Get along this Friday night to another art filled night at Off The Kerb Gallery, brought by the amazing Shini, this is one amazing person doing great things for Local and interstate artists for the past 9 years. Get down and support Erin Greer with her show called “We Need A Myth”, also check out the other artists showing in the other rooms. Fables instruct, myths ignite the imagination and dreams form the template of our ever shifting reality. The stories we tell teach us to interpret our world. They can, quite literally, shape the world around us. There is

Through The Lens – January 2016 – David Russell Photography

Welcome back to my series of photos capturing Melbourne’s amazing Graffiti and Street art culture, documenting artists, walls, galleries and everything in between. I’m really looking forward to what this year brings, so join me for another year of Through The Lens and see what Melburn Has to offer the world. Till next month where I will bring you a fresh batch of dope walls.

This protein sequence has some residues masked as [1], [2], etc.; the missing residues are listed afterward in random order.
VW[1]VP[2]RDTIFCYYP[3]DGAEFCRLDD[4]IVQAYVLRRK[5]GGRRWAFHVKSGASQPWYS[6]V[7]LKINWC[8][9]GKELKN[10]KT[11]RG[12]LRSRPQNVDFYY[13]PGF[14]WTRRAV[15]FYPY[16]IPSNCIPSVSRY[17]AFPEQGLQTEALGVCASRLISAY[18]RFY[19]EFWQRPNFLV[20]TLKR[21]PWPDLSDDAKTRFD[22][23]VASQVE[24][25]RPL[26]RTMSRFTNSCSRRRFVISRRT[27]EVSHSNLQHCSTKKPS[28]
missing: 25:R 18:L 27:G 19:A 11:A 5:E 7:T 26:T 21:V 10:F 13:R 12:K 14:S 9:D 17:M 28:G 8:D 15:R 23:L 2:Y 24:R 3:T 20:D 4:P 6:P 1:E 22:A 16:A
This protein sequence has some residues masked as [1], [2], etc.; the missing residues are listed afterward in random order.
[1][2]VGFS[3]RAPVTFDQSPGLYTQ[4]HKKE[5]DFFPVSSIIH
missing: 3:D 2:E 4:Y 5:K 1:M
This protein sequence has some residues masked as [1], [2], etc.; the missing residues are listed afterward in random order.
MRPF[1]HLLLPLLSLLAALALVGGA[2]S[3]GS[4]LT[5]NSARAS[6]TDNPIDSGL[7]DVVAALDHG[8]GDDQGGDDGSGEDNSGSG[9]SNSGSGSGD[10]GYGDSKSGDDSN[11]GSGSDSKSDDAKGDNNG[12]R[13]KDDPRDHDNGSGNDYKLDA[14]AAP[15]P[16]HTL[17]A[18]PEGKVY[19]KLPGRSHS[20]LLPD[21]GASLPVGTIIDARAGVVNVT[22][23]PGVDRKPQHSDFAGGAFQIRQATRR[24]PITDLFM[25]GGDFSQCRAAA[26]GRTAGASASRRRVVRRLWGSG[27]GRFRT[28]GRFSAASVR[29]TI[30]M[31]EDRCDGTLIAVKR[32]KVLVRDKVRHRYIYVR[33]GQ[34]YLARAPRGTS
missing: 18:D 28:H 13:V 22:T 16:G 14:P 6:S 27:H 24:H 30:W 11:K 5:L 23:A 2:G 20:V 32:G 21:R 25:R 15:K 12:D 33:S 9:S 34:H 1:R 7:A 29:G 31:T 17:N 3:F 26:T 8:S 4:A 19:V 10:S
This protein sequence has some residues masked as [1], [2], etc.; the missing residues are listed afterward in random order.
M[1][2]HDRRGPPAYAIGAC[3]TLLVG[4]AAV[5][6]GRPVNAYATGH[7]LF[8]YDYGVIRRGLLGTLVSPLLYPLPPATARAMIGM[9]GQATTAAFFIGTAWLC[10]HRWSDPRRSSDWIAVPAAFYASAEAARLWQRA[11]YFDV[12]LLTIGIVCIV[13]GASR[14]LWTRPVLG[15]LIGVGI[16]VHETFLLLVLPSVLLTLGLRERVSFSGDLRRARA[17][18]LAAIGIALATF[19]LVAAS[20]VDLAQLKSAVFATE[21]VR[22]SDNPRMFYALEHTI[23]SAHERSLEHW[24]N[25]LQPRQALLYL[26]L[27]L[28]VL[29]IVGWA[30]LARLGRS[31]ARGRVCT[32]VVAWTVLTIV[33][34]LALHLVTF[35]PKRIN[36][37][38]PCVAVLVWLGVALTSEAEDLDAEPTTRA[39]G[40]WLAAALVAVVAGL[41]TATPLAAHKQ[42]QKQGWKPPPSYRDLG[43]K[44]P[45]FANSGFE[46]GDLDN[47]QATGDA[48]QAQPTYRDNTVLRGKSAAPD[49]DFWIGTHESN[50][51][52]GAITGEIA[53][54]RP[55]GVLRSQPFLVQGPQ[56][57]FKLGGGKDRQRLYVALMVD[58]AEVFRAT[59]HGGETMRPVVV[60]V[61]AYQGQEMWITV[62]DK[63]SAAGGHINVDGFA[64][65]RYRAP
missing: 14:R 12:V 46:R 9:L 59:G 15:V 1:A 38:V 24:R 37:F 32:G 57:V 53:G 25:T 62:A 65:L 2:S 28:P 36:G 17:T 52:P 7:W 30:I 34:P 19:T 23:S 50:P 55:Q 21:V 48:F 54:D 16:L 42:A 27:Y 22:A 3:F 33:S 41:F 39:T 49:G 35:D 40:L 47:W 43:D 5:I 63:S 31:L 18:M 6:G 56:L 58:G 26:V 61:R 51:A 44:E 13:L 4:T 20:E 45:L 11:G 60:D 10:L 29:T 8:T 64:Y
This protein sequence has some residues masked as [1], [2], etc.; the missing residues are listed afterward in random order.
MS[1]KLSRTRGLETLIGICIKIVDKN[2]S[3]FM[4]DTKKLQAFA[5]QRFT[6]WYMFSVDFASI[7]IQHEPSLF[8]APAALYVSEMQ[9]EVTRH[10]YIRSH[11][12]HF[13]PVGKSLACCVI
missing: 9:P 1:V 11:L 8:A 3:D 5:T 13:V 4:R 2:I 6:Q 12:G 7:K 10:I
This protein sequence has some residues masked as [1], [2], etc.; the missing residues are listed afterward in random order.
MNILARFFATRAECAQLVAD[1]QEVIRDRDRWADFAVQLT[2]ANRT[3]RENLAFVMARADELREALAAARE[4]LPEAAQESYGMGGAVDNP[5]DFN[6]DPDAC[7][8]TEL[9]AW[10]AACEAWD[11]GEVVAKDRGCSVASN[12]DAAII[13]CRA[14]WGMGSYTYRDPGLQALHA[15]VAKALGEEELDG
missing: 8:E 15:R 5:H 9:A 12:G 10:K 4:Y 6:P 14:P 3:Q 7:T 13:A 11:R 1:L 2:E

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Sunshines Top 10 – January 2016

Well, the new year is in full swing and 2016 holds a whole bunch of cool shit to come – we’re working on a new project here for the website, which will be released sometime in February, so stay tuned! In the meantime, here is Dean Sunshines monthly Top 10 of all the cool shit hes seen of Melbourne street art and graffiti – check it all out below and enjoy! 1. Findac – Brighton 2. Putos – Fitzroy 3. Kaffeine – Fitzroy 4. Shem – Melbourne 5. Damien Mitchell – Brunswick 6. Jimmy C – Collingwood 7. Skream – Fitzroy